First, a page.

This portion of the building was, till lately, called the Medical House. Supplies of money were promptly rendered. The General Assembly – with a little better success – again ordered collections to be made, and the Established clergy were now probably spurred on by the zeal of the Episcopalians, who contributed to the best of their means; so did various other public bodies and associations. Noblemen and gentlemen of the highest position, merchants, artisans, farmers, carters – all subscribed substantially. Even the most humble in the ranks of the industrious, who could not otherwise aid the noble undertaking, gave their personal services at the building for several days gratuitously. 

   Many joiners gave sashes to the windows. A Newcastle glass-making company glazed the whole house gratis; and by personal correspondence money was obtained, not only from England and Ireland, but from other parts of Europe, and even from America, as Maitland records; but this would be, of course, from Scottish colonists or exiles. 

   So the work of progression went steadily on, until the present great quadrangular edifice on the south side of Infirmary Street was complete. It consists of a body and two projecting wings, all four storeys in height. The body is 210 feet long, and in its central part is thirty-six feet wide; in the end portions, twenty-four. Each wing is seventy feet long, and twenty-four wide. The central portion of the edifice is ornate in its architecture, having a range of Ionic columns surmounted by a Palladian cornice, bearing aloft a coved roof and cupola. Between the columns are two tablets having the inscriptions, “I was naked and ye clothed me;” “I was sick and ye visited me;” and between these, in a recess, is, curiously enough, a statue of George II. in a Roman costume, carved in London. 

   The access to the different floors is by a large staircase in the centre of the building, so spacious as to admit the transit of sedan chairs, and by two smaller staircases at each end. The floors are portioned out into wards fitted up with beds for the patients, and there are smaller rooms for nurses and medical attendants, with others for the manager, for consultations, and students waiting. 

   Two of the wards devoted to patients whose cases are deemed either remarkable or instructive, are set apart for clinical lectures attended by students of medicine, and delivered by the professors of clinical surgery in the adjacent University. Within the attic in the centre of the building is a spacious theatre, capable of holding above 200 students to witness surgical operations. The Infirmary has separate wards for male and female patients, and a ward which is used as a Lock hospital; but even in ordinary periods the building had become utterly incompetent for the service of Edinburgh, and during the prevalence of an epi- demic afforded but a mere fraction of the required accommodation, and hence the erection of its magnificent successor, to which we shall refer elsewhere.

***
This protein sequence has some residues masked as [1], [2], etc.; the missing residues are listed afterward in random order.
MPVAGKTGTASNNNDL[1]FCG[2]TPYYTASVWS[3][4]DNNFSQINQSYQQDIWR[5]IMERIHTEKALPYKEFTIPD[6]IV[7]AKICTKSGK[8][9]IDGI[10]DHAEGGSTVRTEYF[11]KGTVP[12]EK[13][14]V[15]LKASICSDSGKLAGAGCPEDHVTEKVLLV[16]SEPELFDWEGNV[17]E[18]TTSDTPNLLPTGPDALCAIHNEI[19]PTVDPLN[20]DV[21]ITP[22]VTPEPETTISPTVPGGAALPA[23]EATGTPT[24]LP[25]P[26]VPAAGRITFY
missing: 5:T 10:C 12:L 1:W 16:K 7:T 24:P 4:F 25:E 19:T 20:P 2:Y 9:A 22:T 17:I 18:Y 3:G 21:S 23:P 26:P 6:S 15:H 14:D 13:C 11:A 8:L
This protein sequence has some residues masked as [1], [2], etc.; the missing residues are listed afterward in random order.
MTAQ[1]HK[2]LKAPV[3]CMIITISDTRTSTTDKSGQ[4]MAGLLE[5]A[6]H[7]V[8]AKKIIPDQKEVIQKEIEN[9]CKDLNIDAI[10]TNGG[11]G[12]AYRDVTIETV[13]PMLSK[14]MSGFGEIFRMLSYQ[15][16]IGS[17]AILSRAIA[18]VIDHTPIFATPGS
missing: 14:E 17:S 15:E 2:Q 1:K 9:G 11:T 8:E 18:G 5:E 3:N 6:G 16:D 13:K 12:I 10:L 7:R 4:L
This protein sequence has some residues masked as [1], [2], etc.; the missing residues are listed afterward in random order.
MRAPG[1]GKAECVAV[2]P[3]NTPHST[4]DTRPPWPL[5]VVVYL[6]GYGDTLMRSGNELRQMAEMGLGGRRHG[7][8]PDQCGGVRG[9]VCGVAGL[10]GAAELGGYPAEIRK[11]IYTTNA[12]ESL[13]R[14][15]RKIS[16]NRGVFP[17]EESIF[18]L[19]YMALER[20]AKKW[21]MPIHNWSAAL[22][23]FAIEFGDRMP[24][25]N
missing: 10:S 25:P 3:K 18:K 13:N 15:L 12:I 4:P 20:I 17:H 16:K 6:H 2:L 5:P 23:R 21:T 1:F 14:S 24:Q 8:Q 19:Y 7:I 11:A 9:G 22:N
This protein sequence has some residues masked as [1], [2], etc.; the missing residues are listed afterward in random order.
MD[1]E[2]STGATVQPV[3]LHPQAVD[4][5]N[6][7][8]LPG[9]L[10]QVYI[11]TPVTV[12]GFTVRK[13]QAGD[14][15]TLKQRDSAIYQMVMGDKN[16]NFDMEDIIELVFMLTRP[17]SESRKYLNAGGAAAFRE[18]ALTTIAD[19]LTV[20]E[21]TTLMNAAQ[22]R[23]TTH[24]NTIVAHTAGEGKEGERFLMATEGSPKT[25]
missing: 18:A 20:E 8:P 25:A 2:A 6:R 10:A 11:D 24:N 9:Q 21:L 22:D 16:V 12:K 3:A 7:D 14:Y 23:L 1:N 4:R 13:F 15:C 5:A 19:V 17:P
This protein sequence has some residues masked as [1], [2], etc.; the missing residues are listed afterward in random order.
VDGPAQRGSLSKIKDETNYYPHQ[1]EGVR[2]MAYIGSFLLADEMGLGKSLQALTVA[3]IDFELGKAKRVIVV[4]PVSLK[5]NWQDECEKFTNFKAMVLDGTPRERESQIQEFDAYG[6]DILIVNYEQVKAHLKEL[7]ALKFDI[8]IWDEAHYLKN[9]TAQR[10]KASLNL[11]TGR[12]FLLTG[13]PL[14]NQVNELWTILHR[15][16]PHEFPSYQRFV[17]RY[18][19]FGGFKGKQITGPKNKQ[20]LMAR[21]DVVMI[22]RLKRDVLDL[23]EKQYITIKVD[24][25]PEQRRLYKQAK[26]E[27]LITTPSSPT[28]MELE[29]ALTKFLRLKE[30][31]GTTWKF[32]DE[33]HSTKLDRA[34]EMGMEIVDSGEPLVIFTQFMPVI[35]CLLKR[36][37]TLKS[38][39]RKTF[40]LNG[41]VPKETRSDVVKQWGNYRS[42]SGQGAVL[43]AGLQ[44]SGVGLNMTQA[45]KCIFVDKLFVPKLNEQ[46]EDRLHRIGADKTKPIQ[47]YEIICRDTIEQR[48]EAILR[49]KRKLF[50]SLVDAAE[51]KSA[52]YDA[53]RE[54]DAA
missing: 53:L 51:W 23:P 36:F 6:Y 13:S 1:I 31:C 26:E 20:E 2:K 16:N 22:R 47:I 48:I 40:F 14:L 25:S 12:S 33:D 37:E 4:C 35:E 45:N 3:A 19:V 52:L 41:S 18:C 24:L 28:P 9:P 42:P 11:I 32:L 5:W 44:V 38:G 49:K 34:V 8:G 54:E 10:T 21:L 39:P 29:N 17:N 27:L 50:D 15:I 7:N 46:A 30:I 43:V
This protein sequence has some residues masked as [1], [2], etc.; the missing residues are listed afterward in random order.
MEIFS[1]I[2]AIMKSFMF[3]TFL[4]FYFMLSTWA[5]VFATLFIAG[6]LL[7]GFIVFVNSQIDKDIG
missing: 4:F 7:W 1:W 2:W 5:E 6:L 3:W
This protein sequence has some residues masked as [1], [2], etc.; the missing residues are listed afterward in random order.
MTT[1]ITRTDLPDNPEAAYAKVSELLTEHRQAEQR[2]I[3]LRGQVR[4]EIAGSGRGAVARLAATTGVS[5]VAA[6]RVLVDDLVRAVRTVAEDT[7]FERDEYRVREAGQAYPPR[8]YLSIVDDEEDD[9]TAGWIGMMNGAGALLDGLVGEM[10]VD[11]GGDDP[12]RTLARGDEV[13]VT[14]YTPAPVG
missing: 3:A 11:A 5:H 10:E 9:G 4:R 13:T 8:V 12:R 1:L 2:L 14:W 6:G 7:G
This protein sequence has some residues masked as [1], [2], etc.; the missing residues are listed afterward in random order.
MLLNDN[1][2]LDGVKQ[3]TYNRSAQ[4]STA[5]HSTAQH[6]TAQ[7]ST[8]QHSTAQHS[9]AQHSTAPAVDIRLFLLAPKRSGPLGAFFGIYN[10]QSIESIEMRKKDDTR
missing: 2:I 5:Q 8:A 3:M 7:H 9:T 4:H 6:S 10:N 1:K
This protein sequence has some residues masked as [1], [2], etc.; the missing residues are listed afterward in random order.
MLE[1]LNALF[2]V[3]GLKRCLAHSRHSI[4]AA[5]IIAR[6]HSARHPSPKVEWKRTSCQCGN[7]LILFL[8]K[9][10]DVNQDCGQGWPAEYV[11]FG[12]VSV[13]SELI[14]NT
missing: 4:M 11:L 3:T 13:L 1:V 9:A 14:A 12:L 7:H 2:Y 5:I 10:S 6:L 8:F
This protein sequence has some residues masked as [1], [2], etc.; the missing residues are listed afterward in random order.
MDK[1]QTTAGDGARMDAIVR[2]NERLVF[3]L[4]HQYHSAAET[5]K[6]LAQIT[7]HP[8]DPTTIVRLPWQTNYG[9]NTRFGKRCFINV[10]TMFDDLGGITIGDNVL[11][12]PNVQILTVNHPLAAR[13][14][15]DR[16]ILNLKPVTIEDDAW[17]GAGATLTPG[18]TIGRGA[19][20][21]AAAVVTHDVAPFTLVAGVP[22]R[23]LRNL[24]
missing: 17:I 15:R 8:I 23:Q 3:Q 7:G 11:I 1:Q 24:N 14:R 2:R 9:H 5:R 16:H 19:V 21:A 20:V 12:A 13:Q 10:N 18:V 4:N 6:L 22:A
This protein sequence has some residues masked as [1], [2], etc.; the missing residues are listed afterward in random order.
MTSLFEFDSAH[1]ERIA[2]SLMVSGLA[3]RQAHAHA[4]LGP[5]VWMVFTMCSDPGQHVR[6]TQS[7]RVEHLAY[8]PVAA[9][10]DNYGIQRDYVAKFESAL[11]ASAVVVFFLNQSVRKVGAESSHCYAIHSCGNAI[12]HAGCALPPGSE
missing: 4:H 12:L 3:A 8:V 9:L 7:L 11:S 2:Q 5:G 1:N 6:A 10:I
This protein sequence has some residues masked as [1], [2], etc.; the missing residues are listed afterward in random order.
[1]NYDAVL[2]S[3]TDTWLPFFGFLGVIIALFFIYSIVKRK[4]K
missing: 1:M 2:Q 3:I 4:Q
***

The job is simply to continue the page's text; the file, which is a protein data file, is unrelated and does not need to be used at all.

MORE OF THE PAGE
The Earl of Hopetoun, in 1742, and for the last twenty-five years of his life, generously contributed £400 per annum to the institution when it was young and struggling. In 1750 Dr. Archibald Kerr of Jamaica bequeathed to it an estate worth £218 11s. 5d. yearly; and five years afterwards the Treasury made it a gift of £8,000; yet it has never met with the support from Government that it ought to have done, and which similar institutions in London receive. 

   But the institution owed most of its brilliant success to Lord Provost Drummond. Among his associates in this good work he had the honoured members of the Colleges of Physicians and Surgeons in Edinburgh, ever first in all works of goodness and charity; and the first Dr. Munro, Professor of Anatomy, was singularly sanguine of the complete success of the undertaking. 

   That portion of the house which was founded by the Earl of Cromarty was opened for the reception of patients in December, 1741. The theatre described was made to serve the purposes also of a chapel, and twelve cells on the ground floor, for cases of delirium tremens, being found unnecessary, were converted into kitchens and larders, &c. The grounds around the house, consisting of two acres, and long bounded on the south by the city wall, were laid out into grass walks for the convalescents, and ultimately the house was amply supplied with water from the city reservoir.